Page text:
I like the 1931 Tribute pieces, and its a great size, but its not a piece I would choose instead of my CPCP Tank XL....its a piece I would choose in addition to it.   

 

Finally while I am someone who buys what I like, and I try not to focus on resale value, Cartier, even if only because it is a more recognized name, is an easier watch to sell, trade, or recoup funds for if I ever sold it.  I have had unsolicited offers for it.  A friend with a limited edition JLC in platinum couldn't find any place that would even make him an offer on it.  They said their customers just aren't into used JLC, they prefer PP, AP, VC, ALS, Cartier and Rolex...so they won't buy anything from other brands.  I'm not saying I wouldn't buy something from a brand outside of those that were mentioned, but I'd be more hesitant to buy a pricey one in gold or platinum ...as one could really take a bath on those.  

 

Below my VC with JLC Reverso movement.  Anyone with a time only Reverso will recognize that movement.  

 

In closing I will say that I weigh everything on a case by case basis when shopping for watches.  I wouldn't choose all Cartier pieces over a JLC.  There are definitely some Reversos I'd choose over Cartiers.  So it always depends on what is available at the time I am shopping.  I hope this helps.  Cheers!

 

post #3454 of 3975
nm
Edited by soender - 10/21/16 at 11:41pm
post #3455 of 3975
Quote:
Originally Posted by Ambulance Chaser View Post

The Reverso is an icon, and I feel like I might get flamed for this statement, but I'll go ahead anyways: The Reverso is not a great dress watch. Due to its carriage, it sits high on the wrist rather than hugging it. The Cartier Tank is better if you're looking for a pure dress watch. The Reverso does look great with business casual dress, however.

Even though the Reverso wasn't designed to be a dress watch, it has evolved into a watch that in certain sizes can be worn as one.  In addition, considering some of the watches people wear with suits, IMHO as long as the person isn't wearing one of the super chunky Reverso cases (8 day power Reserve model), I think Reversos can work nicely as a dress watch.

 

The carriage of the Reverso is just a hit or miss in terms of fit for many people.  Years ago a friend of mine  purchased the GT sized rose gold manual wind Sun Moon Reverso that is pictured above, and he hated how it sat on his wrist so he sold it.  Then within the last year or two he really liked the Reveso Rouge and bought that, and he said its a far better fit on his wrist.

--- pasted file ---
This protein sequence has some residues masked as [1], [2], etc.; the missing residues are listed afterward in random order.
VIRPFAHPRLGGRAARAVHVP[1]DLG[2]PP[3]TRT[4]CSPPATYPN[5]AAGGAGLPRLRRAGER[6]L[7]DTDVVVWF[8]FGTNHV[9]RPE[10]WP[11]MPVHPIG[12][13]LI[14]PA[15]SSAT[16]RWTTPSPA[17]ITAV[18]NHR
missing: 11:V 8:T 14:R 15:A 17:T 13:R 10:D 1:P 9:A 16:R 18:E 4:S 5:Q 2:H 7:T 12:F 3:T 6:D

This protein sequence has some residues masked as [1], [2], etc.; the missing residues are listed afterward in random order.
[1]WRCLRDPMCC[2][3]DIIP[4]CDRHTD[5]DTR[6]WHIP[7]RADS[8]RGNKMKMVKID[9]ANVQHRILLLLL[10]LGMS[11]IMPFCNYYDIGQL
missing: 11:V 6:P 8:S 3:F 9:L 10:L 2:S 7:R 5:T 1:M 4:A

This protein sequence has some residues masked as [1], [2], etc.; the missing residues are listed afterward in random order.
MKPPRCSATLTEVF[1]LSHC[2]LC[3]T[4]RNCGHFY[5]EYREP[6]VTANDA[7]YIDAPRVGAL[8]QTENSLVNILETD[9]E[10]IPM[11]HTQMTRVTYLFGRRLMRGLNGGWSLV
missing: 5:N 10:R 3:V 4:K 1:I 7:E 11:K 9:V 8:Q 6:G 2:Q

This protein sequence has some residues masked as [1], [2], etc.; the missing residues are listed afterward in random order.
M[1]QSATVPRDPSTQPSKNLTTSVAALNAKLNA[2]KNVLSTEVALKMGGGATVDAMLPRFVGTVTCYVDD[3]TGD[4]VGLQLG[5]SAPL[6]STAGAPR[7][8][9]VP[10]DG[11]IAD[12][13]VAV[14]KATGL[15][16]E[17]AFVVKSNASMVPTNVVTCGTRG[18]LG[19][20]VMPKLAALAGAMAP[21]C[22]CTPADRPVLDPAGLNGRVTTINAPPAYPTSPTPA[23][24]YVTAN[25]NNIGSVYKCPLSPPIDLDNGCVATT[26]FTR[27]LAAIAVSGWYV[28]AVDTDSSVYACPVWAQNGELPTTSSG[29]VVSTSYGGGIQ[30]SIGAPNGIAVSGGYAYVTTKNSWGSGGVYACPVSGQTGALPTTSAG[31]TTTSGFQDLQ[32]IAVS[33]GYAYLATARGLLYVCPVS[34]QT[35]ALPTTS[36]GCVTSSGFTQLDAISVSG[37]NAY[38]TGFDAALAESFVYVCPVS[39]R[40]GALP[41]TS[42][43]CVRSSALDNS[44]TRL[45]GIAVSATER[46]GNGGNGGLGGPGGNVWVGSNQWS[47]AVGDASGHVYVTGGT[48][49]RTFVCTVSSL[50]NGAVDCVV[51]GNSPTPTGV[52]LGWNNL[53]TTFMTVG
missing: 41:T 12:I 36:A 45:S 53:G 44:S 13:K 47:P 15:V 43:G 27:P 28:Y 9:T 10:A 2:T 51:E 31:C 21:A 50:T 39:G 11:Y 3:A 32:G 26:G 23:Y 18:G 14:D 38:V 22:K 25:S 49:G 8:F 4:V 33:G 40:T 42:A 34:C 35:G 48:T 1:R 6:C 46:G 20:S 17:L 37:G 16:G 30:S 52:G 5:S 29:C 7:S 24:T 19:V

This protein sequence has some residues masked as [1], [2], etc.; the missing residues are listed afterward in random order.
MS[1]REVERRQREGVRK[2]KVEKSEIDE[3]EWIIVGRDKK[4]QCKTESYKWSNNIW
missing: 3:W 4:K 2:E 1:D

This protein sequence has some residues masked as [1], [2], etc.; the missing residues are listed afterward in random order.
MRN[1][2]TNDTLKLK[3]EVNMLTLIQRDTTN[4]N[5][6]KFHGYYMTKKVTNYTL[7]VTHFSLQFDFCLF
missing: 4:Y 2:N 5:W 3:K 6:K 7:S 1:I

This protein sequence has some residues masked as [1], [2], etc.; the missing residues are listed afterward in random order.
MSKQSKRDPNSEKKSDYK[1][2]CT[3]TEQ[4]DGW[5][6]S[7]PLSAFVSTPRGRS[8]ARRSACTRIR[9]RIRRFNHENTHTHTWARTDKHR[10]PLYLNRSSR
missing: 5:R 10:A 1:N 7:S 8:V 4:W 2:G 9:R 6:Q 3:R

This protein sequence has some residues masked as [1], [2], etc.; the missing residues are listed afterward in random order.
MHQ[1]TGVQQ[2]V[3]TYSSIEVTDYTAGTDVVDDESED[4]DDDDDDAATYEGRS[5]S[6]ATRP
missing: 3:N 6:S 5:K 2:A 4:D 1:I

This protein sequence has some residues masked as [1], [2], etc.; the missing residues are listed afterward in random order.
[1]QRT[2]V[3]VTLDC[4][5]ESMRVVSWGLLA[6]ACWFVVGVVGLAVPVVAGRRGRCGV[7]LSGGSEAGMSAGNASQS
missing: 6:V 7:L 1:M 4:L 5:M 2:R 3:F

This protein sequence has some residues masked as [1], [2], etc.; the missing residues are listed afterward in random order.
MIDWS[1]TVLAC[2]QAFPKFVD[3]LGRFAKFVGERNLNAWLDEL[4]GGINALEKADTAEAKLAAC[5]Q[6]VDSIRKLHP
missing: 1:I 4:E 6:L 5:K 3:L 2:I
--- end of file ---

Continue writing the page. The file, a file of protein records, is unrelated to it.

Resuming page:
I will say that while I originally felt the Tank is purely a dress watch, I do like wearing mine with jeans.  Not being an ultra-thin I find it is still thick enough to have enough presence to easily wear with casual clothing. While some other dress watches often seem a bit too dainty to wear with casual wear.   

post #3456 of 3975
Quote:
Originally Posted by tifosi View Post

 With Rolex...the answer is ALWAYS steel. 





Nope, sorry. Always. 



I mean it.
Actually, that red sub was one of the few models for which it was possible to buy an OEM nylon strap from Rolex... The straps haven't been available for years, but most serious collectors will at least source a similar strap for that particular watch, whether or not they choose to mount it. Very model / period correct, in any event.
post #3457 of 3975
In my humble opinion, the Reverso line suffers from a bit of an identity crisis.

There are simple time only ones, large chunky "sporty" ones, large complicated ones, and a couple of variations of the slim to slimmer cases. The styling runs the gamut from elegant to staid to futuristic. And then there are quartz movement bearing ones too. Some have solid casebacks, others have display casebacks, and still others have dual faces. It makes it difficult in my opinion for someone new to Reversos to make sense of everything - and it dilutes the impact for collectors as there are just too many damned variations.

I think of all the Reversos there are basically only 2 or 3 I really find interesting - the 60eme (60th anniversary) is a beautiful watch in (IMO) the best proportioned GT case, the enamel dialled RG with solid caseback in the GT format, and the Rouge (which I own) which while not in a GT case has a dial which makes up for it...


CREATOR: gd-jpeg v1.0 (using IJG JPEG v62), quality = 90
post #3458 of 3975
Thanks for the great opinions on reverso, bring out a lot thing I haven't thought about before
post #3459 of 3975